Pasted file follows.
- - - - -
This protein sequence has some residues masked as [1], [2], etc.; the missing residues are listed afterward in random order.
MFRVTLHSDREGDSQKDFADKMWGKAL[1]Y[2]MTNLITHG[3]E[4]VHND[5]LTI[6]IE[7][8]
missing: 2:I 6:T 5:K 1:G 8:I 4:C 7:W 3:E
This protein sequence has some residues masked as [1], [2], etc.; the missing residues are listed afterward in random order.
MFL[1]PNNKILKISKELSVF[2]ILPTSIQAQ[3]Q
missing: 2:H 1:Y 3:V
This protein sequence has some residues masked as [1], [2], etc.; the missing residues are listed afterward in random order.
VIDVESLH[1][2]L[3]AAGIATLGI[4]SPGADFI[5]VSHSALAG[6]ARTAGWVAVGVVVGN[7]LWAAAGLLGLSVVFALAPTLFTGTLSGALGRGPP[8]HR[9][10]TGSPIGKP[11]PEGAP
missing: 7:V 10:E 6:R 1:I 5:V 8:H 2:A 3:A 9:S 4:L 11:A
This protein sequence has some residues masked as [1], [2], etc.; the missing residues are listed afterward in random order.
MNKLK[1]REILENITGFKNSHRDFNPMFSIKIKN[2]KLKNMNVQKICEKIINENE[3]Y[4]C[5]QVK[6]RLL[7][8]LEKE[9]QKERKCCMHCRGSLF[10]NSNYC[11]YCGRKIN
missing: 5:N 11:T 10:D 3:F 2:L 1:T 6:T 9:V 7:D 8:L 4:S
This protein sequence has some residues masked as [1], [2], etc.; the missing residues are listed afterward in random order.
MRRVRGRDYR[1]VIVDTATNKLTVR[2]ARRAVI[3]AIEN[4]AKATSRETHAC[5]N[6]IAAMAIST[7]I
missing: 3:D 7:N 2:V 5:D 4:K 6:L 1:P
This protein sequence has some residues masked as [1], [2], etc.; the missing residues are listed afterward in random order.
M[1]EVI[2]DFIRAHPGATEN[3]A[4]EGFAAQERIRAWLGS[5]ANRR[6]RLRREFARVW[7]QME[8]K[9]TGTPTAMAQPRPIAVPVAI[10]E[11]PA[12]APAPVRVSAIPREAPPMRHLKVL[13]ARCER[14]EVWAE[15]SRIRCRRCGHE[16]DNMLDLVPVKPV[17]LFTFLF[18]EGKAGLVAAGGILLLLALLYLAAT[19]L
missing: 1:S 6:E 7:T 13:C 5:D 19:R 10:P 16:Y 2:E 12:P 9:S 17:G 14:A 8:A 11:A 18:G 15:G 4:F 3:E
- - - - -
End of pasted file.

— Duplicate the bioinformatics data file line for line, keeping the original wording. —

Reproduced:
This protein sequence has some residues masked as [1], [2], etc.; the missing residues are listed afterward in random order.
MFRVTLHSDREGDSQKDFADKMWGKAL[1]Y[2]MTNLITHG[3]E[4]VHND[5]LTI[6]IE[7][8]
missing: 2:I 6:T 5:K 1:G 8:I 4:C 7:W 3:E
This protein sequence has some residues masked as [1], [2], etc.; the missing residues are listed afterward in random order.
MFL[1]PNNKILKISKELSVF[2]ILPTSIQAQ[3]Q
missing: 2:H 1:Y 3:V
This protein sequence has some residues masked as [1], [2], etc.; the missing residues are listed afterward in random order.
VIDVESLH[1][2]L[3]AAGIATLGI[4]SPGADFI[5]VSHSALAG[6]ARTAGWVAVGVVVGN[7]LWAAAGLLGLSVVFALAPTLFTGTLSGALGRGPP[8]HR[9][10]TGSPIGKP[11]PEGAP
missing: 7:V 10:E 6:R 1:I 5:V 8:H 2:A 3:A 9:S 4:L 11:A
This protein sequence has some residues masked as [1], [2], etc.; the missing residues are listed afterward in random order.
MNKLK[1]REILENITGFKNSHRDFNPMFSIKIKN[2]KLKNMNVQKICEKIINENE[3]Y[4]C[5]QVK[6]RLL[7][8]LEKE[9]QKERKCCMHCRGSLF[10]NSNYC[11]YCGRKIN
missing: 5:N 11:T 10:D 3:F 2:L 1:T 6:T 9:V 7:D 8:L 4:S
This protein sequence has some residues masked as [1], [2], etc.; the missing residues are listed afterward in random order.
MRRVRGRDYR[1]VIVDTATNKLTVR[2]ARRAVI[3]AIEN[4]AKATSRETHAC[5]N[6]IAAMAIST[7]I
missing: 3:D 7:N 2:V 5:D 4:K 6:L 1:P
This protein sequence has some residues masked as [1], [2], etc.; the missing residues are listed afterward in random order.
M[1]EVI[2]DFIRAHPGATEN[3]A[4]EGFAAQERIRAWLGS[5]ANRR[6]RLRREFARVW[7]QME[8]K[9]TGTPTAMAQPRPIAVPVAI[10]E[11]PA[12]APAPVRVSAIPREAPPMRHLKVL[13]ARCER[14]EVWAE[15]SRIRCRRCGHE[16]DNMLDLVPVKPV[17]LFTFLF[18]EGKAGLVAAGGILLLLALLYLAAT[19]L
missing: 1:S 6:E 7:T 13:C 5:D 19:R 10:P 16:Y 2:E 12:P 9:S 17:G 14:A 8:A 11:A 18:G 15:G 4:F 3:E